Synchronized swimmer refuses to quit after cancer diagnosis – NBC4 Washington

Nyla Brannin knew her dream was to become an Olympic swimmer when she was six years old.

“I needed something to do after school. I was in the pool and my mom saw that they were doing diving trials and there were synchronized swimmers where they were diving,” Brenin said. “They had make-up and shiny costumes and they were listening to music and laughing together. I thought I wanted to do this instead.”

“It seemed like a family, and I joined, and I’ve been on the same team for 13 years now, coaching and everything.”

18-year-old Branin in the midst of synchronized swimming.

And since then, A native of West Boca Raton did everything in her power to stay in the water – even after a sudden diagnosis that changed her life completely.

Brenin, 18, secured a spot on the University of Florida’s synchronized swimming team and was slated to participate in the school’s First Year Honors Program (FHP) before she received the devastating news in October 2021: she had cancer.

Six-time Junior Olympian

Brannin began her swimming career quite young, and since then, the strong-willed athlete has qualified for the Junior Olympic Games six times. Her first Junior Olympic competition was in 2014 at the age of 10, and her personal best was achieved in 2019.

“My personal best was in 2019 when our team finished second at the Youth Olympics,” Brannin said. “We got medals!”

Brenin has traveled all over the country for the wide variety of competitions she has competed in, including Seattle, North Carolina, Texas, New York, Colorado and Missouri for the USA Artistic Swimming Convention.

Branyn also captained her local Palm Beach Coralytes, a synchronized swimming team for ages 5-18 located in Delray Beach, and now coaches the team weekly.

Brannin and Carolita Palm Beach.

That day everything changed

In 2018, four years before her diagnosis, Brannin was diagnosed with endometriosis, which is a condition in which the cells that normally line the uterus begin to grow on the outside of the organ.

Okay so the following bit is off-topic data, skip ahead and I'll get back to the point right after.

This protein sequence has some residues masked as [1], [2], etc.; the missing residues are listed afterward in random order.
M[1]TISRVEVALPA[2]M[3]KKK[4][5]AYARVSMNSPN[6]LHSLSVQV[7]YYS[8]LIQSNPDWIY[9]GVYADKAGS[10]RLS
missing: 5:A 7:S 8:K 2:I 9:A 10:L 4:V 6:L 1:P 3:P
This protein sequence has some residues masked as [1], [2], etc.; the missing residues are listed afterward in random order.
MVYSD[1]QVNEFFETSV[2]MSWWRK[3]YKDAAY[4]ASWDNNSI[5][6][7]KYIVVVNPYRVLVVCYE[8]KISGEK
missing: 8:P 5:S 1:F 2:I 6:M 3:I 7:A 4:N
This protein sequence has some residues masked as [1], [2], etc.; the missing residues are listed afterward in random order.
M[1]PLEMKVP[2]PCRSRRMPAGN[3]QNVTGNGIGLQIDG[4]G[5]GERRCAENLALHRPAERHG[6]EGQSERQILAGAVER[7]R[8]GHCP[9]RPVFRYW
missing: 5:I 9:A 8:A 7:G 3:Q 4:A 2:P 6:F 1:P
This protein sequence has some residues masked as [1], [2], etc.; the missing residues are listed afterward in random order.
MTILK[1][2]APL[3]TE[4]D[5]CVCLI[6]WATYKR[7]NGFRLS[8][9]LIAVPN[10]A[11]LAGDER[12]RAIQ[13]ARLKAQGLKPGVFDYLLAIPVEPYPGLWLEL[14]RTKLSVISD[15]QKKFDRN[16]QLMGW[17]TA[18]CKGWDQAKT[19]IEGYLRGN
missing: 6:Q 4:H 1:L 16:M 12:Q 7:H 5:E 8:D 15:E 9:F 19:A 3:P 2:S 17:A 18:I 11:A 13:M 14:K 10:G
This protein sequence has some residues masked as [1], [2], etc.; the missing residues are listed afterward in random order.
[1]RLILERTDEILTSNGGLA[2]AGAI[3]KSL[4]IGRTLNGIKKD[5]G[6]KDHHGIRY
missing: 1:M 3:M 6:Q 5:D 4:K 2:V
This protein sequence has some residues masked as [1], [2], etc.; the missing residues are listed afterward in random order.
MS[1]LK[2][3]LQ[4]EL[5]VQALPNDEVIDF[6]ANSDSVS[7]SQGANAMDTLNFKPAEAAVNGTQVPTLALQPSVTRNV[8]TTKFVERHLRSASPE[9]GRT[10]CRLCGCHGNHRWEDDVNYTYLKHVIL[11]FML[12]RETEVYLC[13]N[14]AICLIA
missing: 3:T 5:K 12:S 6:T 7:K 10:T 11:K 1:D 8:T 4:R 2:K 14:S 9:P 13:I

Endometriosis produced 16 tumors in the lower abdomen that required removal. After surgery to remove it in October 2021, Branin was officially diagnosed with stage three rhabdomyosarcoma, or RMS. She was also told she had a rare genetic mutation, DICER1 syndrome, which increases her susceptibility to cancer.

RMS it is an aggressive form of cancer in which malignant cells form inside muscle tissue. It usually starts in the muscles attached to the bones, eventually affecting organs such as the bladder or uterus.

Brannin’s senior year of high school, usually the most memorable year for teenagers as they prepare to head off to college, was swept from under her feet. She spent most of her nights in the hospital befriending other cancer patients while most people her age were packing and preparing for college.

In just eight months, the swimmer underwent six courses of chemotherapy and additional surgery until July 2022.

Always about water

Brannin didn’t necessarily plan to fall in love with artistic swimming, but that’s exactly what happened when she first saw synchronized swimmers at a local pool. From then on, she knew that this was her path.

“I needed something to do after school because school ended early and it was a long way from home,” Brannin explained.

“I didn’t have a goal to get up (after the diagnosis), but I knew the pool would always be there on Mondays, Wednesdays and Saturdays, so it gave me a goal,” Brennin said.

“I love seeing my coaches and best friends. Knowing that I would see them made me want to go,” she added.

Brannin kept his eyes on the prize: back in the water.

Despite his circumstances, Brannin showed up for his team.